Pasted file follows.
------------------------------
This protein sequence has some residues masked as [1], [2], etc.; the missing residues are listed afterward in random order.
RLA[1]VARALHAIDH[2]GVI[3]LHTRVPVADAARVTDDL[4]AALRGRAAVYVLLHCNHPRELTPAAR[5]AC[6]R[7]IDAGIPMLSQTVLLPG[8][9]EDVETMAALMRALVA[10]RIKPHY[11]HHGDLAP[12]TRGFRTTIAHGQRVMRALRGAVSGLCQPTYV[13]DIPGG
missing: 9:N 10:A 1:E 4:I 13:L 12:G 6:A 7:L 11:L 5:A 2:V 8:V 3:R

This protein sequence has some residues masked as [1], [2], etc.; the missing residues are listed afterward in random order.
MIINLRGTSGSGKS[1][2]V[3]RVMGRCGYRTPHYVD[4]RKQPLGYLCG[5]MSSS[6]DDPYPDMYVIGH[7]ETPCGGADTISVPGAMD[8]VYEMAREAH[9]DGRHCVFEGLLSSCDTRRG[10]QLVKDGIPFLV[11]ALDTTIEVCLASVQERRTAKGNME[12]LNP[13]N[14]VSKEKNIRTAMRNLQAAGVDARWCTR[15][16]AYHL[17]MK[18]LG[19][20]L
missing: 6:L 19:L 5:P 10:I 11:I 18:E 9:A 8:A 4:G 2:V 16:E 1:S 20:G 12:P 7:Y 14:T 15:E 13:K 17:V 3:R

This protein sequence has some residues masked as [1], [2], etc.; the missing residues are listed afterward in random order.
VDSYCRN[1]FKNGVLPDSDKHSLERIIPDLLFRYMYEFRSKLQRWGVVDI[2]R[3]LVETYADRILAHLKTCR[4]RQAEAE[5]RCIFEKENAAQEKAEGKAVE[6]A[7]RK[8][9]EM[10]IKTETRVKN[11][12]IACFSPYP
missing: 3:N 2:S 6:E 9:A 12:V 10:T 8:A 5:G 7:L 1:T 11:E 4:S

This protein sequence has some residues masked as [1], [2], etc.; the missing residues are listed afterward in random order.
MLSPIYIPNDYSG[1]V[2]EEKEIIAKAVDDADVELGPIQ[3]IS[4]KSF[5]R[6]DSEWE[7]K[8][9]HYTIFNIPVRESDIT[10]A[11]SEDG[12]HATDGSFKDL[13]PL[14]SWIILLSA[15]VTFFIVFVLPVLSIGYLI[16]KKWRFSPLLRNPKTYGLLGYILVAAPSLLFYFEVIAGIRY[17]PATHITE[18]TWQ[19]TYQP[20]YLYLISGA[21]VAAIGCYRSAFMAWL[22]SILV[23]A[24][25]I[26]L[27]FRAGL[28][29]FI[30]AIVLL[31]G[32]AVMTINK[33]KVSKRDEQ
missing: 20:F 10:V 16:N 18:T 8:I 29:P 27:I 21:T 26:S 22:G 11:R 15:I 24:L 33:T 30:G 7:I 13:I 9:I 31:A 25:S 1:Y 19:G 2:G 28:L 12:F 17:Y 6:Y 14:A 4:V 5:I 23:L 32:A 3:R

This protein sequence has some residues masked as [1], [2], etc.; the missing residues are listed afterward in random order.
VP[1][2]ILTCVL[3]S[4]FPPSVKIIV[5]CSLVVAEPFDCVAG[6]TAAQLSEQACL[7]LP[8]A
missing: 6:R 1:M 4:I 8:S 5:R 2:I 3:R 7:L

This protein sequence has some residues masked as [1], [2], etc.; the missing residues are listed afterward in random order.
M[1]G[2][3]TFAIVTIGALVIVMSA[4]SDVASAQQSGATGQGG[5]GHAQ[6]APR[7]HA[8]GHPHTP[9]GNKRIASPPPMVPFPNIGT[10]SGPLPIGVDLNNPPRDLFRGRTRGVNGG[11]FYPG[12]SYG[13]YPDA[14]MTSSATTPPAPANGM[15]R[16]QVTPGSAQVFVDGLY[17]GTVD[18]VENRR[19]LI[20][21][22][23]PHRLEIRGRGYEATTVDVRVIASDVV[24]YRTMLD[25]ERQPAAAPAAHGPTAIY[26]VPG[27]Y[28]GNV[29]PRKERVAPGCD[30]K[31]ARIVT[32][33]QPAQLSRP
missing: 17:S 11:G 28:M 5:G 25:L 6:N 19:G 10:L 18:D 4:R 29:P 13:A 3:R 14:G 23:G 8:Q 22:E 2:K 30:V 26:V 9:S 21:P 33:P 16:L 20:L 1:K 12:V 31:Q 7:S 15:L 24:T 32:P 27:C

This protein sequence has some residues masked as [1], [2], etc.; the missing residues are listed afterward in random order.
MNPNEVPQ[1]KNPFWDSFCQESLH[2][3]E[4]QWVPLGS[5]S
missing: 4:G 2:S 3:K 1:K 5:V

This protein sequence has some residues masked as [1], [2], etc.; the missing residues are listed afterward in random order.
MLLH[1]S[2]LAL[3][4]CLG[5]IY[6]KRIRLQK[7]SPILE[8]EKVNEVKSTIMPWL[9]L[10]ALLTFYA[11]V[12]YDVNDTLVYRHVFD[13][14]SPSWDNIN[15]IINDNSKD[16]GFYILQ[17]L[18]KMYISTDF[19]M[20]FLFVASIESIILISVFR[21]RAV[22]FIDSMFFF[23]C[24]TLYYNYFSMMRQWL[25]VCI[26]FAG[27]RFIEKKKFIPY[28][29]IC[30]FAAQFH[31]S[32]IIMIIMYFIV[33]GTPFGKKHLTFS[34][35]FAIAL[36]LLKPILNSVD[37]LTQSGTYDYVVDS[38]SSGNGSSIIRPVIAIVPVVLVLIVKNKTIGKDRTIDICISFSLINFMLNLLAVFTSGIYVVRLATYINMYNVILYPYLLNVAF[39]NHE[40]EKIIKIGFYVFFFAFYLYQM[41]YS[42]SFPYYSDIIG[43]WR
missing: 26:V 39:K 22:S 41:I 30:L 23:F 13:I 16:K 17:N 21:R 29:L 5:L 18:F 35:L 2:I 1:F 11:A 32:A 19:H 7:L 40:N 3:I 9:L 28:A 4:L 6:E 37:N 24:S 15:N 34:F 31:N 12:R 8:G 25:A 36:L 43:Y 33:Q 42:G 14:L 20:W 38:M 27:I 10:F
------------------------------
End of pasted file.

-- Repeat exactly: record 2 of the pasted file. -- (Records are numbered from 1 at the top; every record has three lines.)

This protein sequence has some residues masked as [1], [2], etc.; the missing residues are listed afterward in random order.
MIINLRGTSGSGKS[1][2]V[3]RVMGRCGYRTPHYVD[4]RKQPLGYLCG[5]MSSS[6]DDPYPDMYVIGH[7]ETPCGGADTISVPGAMD[8]VYEMAREAH[9]DGRHCVFEGLLSSCDTRRG[10]QLVKDGIPFLV[11]ALDTTIEVCLASVQERRTAKGNME[12]LNP[13]N[14]VSKEKNIRTAMRNLQAAGVDARWCTR[15][16]AYHL[17]MK[18]LG[19][20]L
missing: 6:L 19:L 5:P 10:I 11:I 18:E 9:A 8:A 4:G 2:V 16:E 1:S 20:G 12:P 7:Y 14:T 15:E 13:K 17:V 3:R